How do I Choose a Campaign Objective for Google Ads for My Business

Google Ads for My Business

Google is a household name, with people leveraging it for literally everything they want to find out about. Most of us even search on Google rather than directly entering the web address in the URL bar — making it one of the most popular marketing platforms. In fact, at this very second, 90,000 search queries are being made. 

As a business owner or marketer, Google offers you immense opportunities to find potential audiences with target keywords that they are likely to click. An effective element of Google Ads is setting proper objectives. 

Luckily, Google Ads offers an incredible advertising solution known as pay-per-click (PPC). With PPC, you can target customers who are already interested in your products by bidding to secure a position in ad placement on the Search Engine Result Page (SERP).  

What is Pay-Per-Click Advertising?

Popular on SERPs, pay-per-click advertising (PPC ads) is also used on social media channels. You can notice PPC ads right before the organic search results, exactly on top of your search result page. 

Unlike SEO, where you can grow your search ranking organically,  pay-per-click advertising can showcase your advert to intended customers whenever they search for your chosen target keyword.

With Google PPC ads, you have to pay a fee to display your website on the SERP when someone searches for a specific keyword or phrase.

The ad helps direct the audience to your website. With Google PPC advertising, you are only charged when someone clicks on your ad to visit your business webpage. 

To earn quality leads, you must set your PPC objectives right. Clear objectives help you build a seamless journey for your users — eventually leading to a high return on your PPC investment and efforts.

Choosing Campaign Objectives for Google Ads

When you invest in something, you hope for it to be profitable. The same applies to Google Ad campaigns. When running ads, you should have a clear objective in mind.

Ask yourself this:

  • What do you want to gain from the ad?
  • How important will it be for your brand’s or business’s success?
  • Are you looking to make more sales or wish for more visitors to your blog?

For optimal Google Ad configuration, you need to know the answers. And this way, you will also be able to analyze the effectiveness of said ads. Furthermore, you can reap plenty of benefits from Google Ads if you set specific ad objectives, for example, more options for bidding.

Choose SMART Objectives 

With poorly defined objectives, you may end up demotivated and in financial loss — and we are sure you don’t want that. So to avoid the aforementioned, it would be best if your objectives meet the following points: 

S – Specific 

Keep misunderstandings out of the way by choosing simple and clear objectives. Keep in mind who you want to target and what the impact of that will be.

M – Measurable

You need to be able to measure your objectives with facts and figures. You need to be able to monitor all changes, and you can do that if you have a measurable unit available. 

A – Achievable

What use will it be if you cannot achieve your targets? It’s recommended to set goals that are feasible and accessible not to get demotivated by the results. 

R – Relevant

The business progress and effectiveness should be determined. When you target an audience for your business, you want to seem relevant to them.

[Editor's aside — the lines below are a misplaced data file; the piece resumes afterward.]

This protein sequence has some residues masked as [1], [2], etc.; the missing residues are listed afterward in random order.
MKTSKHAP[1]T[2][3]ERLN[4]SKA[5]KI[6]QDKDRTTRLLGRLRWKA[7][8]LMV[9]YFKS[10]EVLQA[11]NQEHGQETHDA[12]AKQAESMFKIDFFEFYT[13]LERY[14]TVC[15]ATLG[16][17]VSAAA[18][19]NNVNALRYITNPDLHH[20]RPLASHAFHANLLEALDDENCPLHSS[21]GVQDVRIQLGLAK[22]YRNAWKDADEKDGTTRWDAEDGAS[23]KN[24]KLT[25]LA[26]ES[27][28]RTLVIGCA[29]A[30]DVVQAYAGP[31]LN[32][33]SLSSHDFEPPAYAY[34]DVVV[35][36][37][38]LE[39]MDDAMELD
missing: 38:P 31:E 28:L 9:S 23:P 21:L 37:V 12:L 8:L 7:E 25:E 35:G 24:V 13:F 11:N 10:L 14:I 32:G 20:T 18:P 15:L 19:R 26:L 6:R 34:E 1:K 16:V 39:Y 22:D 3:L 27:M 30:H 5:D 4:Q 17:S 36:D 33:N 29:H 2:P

T – Time-Bound

From when you plan until you achieve, you need to be realistic with your objectives. Moreover, you need to set a specific time span in which you want to achieve your goals.

Main Goal of Google Ads Results

With the use of Google Ads and Google Analytics, businesses can determine the primary goal, i.e., conversions of their ads. When defining ad objectives, keep in mind that these transactions can be split between macro and micro conversions.  

An activity that brings direct business profit with a purchase and a new customer is a macro conversion. On the other hand, if a visitor completes a particular action on the website, such as signing up for a newsletter, then that is micro-conversion. Micro conversions are actions taken that can potentially lead to a macro conversion.

Google Ad Objective Types

Every ad campaign is different from the others depending on your conversion goals. An ad focused on getting more subscribers has entirely different content than one that elucidates product features.

Based on the final outcomes, Google ad objectives can be segregated into the following types:

1. Sales

Your ad will focus on bringing customers in for macro or micro-conversion.  As mentioned before, either type of conversion can potentially lead to sales and directly profit the business.

2. Web Traffic

Ideally, web traffic is great for visibility. Choosing web traffic as an objective allows your customers to visit your website to know more about the products and services you offer and at what cost.

3. Reach and Brand Awareness

Commonly, brand awareness as an objective is used by new businesses. You can also use it if you are planning a product launch. It helps boost business popularity and makes the audience more aware of the company.

Setting Realistic Objectives 

If you want to make intelligent decisions, you need your objectives to be realistic.  A business may dream of aiming high in its initial days. If you set too high of a goal, you may end up being discouraged by the results.

Instead, for the first few months, you should dedicate yourself to learning, testing, and synthesizing ad data to help you make better decisions for the future.

Once you have collected enough information about what your customers respond to better, you will invest your ad budget and optimize objectives according to areas that bring you more conversions.  

Ad Type Assists Ad Objective 

Once you have set your objectives straight, you need to align ad types accordingly. You may have chosen promotions, sales, sign-ups, or others as ad objectives, but when it comes to styles, you have these choices: